Alberto Salazar has lodged an appeal with the Court of Arbitration for Sport against his ban from athletics.
The long-distance coach, along with endocrinologist Dr. Jeffrey Brown were served with four-year suspensions by the US Anti-Doping Agency at the end of September.
A statement from USADA at the time said Salazar and Brown were being punished for "orchestrating and facilitating prohibited doping conduct" at the Nike Oregon Project.
The training camp - designed to develop U.S. endurance athletes - was shut down in October following the investigation by USADA into Salazar and his training methods.
The Oregon Project had been home to four-time Olympic champion Mo Farah for six years. The Great Britain runner has always denied any wrongdoing and has never been found guilty of a doping violation.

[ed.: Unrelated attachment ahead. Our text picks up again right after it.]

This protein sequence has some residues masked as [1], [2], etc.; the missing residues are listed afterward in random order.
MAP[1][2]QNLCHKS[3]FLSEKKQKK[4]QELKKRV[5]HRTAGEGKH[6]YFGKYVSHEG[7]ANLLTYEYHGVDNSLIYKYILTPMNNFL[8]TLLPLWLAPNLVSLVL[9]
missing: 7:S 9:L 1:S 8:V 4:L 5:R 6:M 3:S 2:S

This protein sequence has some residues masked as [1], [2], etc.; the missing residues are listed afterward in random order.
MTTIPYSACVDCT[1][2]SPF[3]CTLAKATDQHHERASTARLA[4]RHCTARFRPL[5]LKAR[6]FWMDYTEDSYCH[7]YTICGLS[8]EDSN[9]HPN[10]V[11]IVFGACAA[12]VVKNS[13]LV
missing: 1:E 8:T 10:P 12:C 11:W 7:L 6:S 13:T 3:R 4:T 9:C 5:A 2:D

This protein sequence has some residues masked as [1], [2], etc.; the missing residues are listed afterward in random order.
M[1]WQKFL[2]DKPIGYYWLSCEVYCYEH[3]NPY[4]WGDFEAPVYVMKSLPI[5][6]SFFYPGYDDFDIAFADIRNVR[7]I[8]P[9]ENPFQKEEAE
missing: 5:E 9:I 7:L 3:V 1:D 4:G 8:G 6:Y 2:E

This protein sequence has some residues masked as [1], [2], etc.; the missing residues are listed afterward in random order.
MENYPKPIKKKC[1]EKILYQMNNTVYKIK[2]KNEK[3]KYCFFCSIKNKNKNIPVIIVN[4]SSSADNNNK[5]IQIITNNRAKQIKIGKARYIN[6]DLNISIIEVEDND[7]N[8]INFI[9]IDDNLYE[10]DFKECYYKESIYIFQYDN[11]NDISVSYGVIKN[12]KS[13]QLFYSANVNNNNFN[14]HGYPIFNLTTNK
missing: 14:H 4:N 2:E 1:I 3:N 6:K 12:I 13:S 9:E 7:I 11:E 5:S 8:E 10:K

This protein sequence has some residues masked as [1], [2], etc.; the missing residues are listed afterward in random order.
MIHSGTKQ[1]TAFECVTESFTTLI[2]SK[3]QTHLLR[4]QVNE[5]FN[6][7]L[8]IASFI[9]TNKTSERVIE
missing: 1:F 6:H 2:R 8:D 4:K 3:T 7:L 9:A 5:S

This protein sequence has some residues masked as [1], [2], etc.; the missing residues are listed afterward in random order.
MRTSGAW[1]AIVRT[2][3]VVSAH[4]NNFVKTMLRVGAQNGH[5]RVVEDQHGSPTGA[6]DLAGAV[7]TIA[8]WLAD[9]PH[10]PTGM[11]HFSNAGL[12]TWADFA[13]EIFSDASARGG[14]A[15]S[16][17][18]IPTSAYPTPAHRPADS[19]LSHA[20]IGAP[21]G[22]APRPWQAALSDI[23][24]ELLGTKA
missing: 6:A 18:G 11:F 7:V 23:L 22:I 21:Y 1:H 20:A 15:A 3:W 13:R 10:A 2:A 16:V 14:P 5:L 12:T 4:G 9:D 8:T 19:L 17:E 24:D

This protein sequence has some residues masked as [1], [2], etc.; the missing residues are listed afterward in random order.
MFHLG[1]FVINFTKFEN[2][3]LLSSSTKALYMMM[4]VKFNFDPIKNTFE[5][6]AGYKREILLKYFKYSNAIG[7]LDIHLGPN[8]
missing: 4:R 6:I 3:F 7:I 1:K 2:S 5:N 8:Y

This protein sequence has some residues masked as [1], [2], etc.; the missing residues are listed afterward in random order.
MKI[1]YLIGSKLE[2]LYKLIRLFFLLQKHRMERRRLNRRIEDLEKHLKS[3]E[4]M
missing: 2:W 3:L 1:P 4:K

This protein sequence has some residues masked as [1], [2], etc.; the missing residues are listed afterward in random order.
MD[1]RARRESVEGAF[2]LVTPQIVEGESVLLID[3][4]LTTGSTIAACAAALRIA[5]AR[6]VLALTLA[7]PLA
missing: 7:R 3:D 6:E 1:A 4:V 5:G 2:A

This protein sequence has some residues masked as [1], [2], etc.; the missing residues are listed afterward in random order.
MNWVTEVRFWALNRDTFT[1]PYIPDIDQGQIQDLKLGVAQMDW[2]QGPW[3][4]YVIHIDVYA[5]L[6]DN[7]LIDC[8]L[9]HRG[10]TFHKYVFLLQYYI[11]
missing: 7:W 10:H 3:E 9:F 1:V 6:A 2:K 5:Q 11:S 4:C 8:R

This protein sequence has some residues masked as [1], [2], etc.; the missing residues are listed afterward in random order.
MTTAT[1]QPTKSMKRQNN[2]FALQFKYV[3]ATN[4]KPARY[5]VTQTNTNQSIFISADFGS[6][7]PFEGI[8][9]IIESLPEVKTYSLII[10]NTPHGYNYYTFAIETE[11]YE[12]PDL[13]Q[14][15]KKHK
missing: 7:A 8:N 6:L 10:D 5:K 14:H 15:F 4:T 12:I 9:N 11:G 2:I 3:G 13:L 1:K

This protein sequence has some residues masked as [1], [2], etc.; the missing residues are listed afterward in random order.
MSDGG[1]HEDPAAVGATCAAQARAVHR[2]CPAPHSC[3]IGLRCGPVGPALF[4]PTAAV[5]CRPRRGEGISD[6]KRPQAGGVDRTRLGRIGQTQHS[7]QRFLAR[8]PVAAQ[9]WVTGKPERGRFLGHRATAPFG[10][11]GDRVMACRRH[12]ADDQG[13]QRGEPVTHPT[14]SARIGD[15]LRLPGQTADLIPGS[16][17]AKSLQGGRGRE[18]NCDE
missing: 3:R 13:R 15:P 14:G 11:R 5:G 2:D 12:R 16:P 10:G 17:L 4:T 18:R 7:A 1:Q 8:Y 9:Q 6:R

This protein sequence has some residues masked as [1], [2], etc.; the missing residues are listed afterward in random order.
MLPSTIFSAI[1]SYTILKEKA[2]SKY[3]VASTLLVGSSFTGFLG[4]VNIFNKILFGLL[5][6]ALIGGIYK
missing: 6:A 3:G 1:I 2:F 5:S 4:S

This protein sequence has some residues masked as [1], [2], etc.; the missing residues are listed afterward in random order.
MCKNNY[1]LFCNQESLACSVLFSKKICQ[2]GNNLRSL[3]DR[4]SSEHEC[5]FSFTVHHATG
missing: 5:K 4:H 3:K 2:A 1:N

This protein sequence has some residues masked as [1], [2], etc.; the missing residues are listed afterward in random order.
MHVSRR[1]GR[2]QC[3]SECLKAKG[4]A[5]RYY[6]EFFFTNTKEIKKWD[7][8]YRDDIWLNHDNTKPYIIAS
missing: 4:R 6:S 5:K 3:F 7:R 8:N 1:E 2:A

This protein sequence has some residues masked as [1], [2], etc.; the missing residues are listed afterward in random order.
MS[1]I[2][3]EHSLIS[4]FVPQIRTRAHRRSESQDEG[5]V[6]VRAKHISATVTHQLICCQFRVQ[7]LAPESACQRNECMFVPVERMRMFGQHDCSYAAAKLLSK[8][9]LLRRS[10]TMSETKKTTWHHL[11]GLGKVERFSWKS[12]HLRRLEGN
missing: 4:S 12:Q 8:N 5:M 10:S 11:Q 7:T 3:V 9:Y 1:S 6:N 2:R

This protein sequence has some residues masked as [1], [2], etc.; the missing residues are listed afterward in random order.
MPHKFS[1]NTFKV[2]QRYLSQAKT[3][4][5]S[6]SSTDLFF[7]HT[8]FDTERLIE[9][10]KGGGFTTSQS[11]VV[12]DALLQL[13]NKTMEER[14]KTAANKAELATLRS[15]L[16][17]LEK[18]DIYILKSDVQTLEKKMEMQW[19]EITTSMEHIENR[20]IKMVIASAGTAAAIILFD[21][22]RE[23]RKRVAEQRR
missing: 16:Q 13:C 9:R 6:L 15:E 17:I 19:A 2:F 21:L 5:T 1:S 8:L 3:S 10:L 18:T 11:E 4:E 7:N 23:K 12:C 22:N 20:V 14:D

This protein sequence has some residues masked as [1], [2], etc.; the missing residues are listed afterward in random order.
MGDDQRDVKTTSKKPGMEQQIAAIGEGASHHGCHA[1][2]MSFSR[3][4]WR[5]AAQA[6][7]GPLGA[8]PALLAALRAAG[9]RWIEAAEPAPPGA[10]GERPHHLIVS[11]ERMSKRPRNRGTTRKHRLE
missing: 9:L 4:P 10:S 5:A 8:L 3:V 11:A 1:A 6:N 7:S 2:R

A statement from CAS says they've registered appeals from both Salazar and Brown, but they're unlikely to be heard before March of 2020.
The statement in full reads:
The Court of Arbitration for Sport (CAS) has registered the appeals filed by Mr. Alberto Salazar and Dr. Jeffrey Brown against the United States Anti-Doping Agency (USADA) in relation to the decisions rendered by the American Arbitration Association, North American Court of Arbitration for Sport Panel on 30 September 2019 and 7 October 2019, respectively, in which they were found to have committed anti-doping rule violations and sanctioned with a four-year period of ineligibility.
Two CAS arbitration procedures have been opened. The parties have requested additional time to file their written submissions and evidence.
Accordingly, at this stage, it appears that the hearings in these two matters are unlikely to take place before March 2020.